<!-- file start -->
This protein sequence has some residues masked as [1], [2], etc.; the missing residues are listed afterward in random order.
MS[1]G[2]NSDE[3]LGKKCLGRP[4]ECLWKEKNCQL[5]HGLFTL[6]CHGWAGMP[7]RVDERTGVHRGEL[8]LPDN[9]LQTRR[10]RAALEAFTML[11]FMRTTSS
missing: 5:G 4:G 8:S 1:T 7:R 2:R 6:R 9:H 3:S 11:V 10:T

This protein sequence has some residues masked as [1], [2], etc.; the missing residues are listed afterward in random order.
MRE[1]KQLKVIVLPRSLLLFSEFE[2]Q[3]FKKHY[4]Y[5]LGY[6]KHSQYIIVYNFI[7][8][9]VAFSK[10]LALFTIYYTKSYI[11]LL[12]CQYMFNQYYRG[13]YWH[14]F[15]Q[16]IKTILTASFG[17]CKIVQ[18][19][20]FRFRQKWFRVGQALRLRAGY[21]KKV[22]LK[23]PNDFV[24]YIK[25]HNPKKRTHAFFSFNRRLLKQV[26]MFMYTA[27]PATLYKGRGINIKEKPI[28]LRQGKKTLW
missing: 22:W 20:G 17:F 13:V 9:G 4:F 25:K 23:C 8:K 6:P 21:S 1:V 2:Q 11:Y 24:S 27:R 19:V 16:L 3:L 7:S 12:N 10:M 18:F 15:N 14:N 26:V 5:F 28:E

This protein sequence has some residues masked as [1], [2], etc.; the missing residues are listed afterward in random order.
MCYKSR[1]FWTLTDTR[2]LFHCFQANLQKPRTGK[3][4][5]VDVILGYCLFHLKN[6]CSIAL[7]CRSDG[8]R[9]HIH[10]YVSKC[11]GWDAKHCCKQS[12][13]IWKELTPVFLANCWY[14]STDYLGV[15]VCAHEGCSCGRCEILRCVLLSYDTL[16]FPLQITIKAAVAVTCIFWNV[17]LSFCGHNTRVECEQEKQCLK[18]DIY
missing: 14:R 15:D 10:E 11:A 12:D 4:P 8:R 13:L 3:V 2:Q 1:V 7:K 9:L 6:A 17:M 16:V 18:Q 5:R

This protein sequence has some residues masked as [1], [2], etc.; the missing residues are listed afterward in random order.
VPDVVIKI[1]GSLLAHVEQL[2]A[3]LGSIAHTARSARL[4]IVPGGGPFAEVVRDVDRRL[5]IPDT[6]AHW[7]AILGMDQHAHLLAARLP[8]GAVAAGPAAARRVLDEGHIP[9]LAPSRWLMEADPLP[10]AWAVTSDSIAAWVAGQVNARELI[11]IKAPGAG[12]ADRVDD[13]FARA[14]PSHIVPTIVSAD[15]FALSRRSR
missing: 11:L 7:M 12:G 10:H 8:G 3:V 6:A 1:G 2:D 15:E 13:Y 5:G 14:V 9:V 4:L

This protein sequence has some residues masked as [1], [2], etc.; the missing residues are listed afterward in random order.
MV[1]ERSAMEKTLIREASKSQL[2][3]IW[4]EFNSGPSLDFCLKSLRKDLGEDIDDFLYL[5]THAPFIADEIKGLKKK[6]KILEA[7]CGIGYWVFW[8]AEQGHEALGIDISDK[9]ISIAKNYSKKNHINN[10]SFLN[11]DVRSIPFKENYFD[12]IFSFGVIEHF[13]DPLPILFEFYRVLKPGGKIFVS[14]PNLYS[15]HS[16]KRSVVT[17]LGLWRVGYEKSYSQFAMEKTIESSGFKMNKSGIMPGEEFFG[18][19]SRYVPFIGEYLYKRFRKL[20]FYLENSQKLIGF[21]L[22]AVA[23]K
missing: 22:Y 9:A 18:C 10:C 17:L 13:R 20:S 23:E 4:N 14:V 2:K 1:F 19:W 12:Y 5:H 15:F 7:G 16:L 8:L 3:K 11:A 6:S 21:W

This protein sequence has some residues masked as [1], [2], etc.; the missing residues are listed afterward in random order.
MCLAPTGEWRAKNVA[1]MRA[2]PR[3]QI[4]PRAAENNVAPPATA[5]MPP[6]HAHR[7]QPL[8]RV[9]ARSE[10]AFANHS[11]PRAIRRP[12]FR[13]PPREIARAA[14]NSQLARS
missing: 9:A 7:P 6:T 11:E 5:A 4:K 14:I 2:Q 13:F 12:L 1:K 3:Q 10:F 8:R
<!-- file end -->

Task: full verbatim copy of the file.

This protein sequence has some residues masked as [1], [2], etc.; the missing residues are listed afterward in random order.
MS[1]G[2]NSDE[3]LGKKCLGRP[4]ECLWKEKNCQL[5]HGLFTL[6]CHGWAGMP[7]RVDERTGVHRGEL[8]LPDN[9]LQTRR[10]RAALEAFTML[11]FMRTTSS
missing: 5:G 4:G 8:S 1:T 7:R 2:R 6:R 9:H 3:S 11:V 10:T

This protein sequence has some residues masked as [1], [2], etc.; the missing residues are listed afterward in random order.
MRE[1]KQLKVIVLPRSLLLFSEFE[2]Q[3]FKKHY[4]Y[5]LGY[6]KHSQYIIVYNFI[7][8][9]VAFSK[10]LALFTIYYTKSYI[11]LL[12]CQYMFNQYYRG[13]YWH[14]F[15]Q[16]IKTILTASFG[17]CKIVQ[18][19][20]FRFRQKWFRVGQALRLRAGY[21]KKV[22]LK[23]PNDFV[24]YIK[25]HNPKKRTHAFFSFNRRLLKQV[26]MFMYTA[27]PATLYKGRGINIKEKPI[28]LRQGKKTLW
missing: 22:W 20:G 17:F 13:V 9:G 4:F 25:K 23:C 8:K 6:P 21:S 1:V 2:Q 11:Y 24:S 27:R 19:V 16:L 3:L 7:S 12:N 10:M 18:F 15:N 14:N 26:V 5:F 28:E

This protein sequence has some residues masked as [1], [2], etc.; the missing residues are listed afterward in random order.
MCYKSR[1]FWTLTDTR[2]LFHCFQANLQKPRTGK[3][4][5]VDVILGYCLFHLKN[6]CSIAL[7]CRSDG[8]R[9]HIH[10]YVSKC[11]GWDAKHCCKQS[12][13]IWKELTPVFLANCWY[14]STDYLGV[15]VCAHEGCSCGRCEILRCVLLSYDTL[16]FPLQITIKAAVAVTCIFWNV[17]LSFCGHNTRVECEQEKQCLK[18]DIY
missing: 14:R 15:D 10:E 11:A 12:D 4:P 8:R 13:L 3:V 2:Q 1:V 7:K 9:L 6:A 17:M 16:V 18:Q 5:R

This protein sequence has some residues masked as [1], [2], etc.; the missing residues are listed afterward in random order.
VPDVVIKI[1]GSLLAHVEQL[2]A[3]LGSIAHTARSARL[4]IVPGGGPFAEVVRDVDRRL[5]IPDT[6]AHW[7]AILGMDQHAHLLAARLP[8]GAVAAGPAAARRVLDEGHIP[9]LAPSRWLMEADPLP[10]AWAVTSDSIAAWVAGQVNARELI[11]IKAPGAG[12]ADRVDD[13]FARA[14]PSHIVPTIVSAD[15]FALSRRSR
missing: 11:L 7:M 12:G 10:H 8:G 3:V 6:A 1:G 2:D 15:E 13:Y 5:G 14:V 9:V 4:L

This protein sequence has some residues masked as [1], [2], etc.; the missing residues are listed afterward in random order.
MV[1]ERSAMEKTLIREASKSQL[2][3]IW[4]EFNSGPSLDFCLKSLRKDLGEDIDDFLYL[5]THAPFIADEIKGLKKK[6]KILEA[7]CGIGYWVFW[8]AEQGHEALGIDISDK[9]ISIAKNYSKKNHINN[10]SFLN[11]DVRSIPFKENYFD[12]IFSFGVIEHF[13]DPLPILFEFYRVLKPGGKIFVS[14]PNLYS[15]HS[16]KRSVVT[17]LGLWRVGYEKSYSQFAMEKTIESSGFKMNKSGIMPGEEFFG[18][19]SRYVPFIGEYLYKRFRKL[20]FYLENSQKLIGF[21]L[22]AVA[23]K
missing: 22:Y 9:A 18:C 10:C 17:L 13:R 20:S 23:E 4:N 14:V 2:K 1:F 19:W 12:Y 5:H 15:F 7:G 16:L 8:L 3:K 11:A 6:S 21:W

This protein sequence has some residues masked as [1], [2], etc.; the missing residues are listed afterward in random order.
MCLAPTGEWRAKNVA[1]MRA[2]PR[3]QI[4]PRAAENNVAPPATA[5]MPP[6]HAHR[7]QPL[8]RV[9]ARSE[10]AFANHS[11]PRAIRRP[12]FR[13]PPREIARAA[14]NSQLARS
missing: 9:A 7:P 6:T 11:E 5:A 4:K 14:I 2:Q 13:F 12:L 1:K 3:Q 10:F 8:R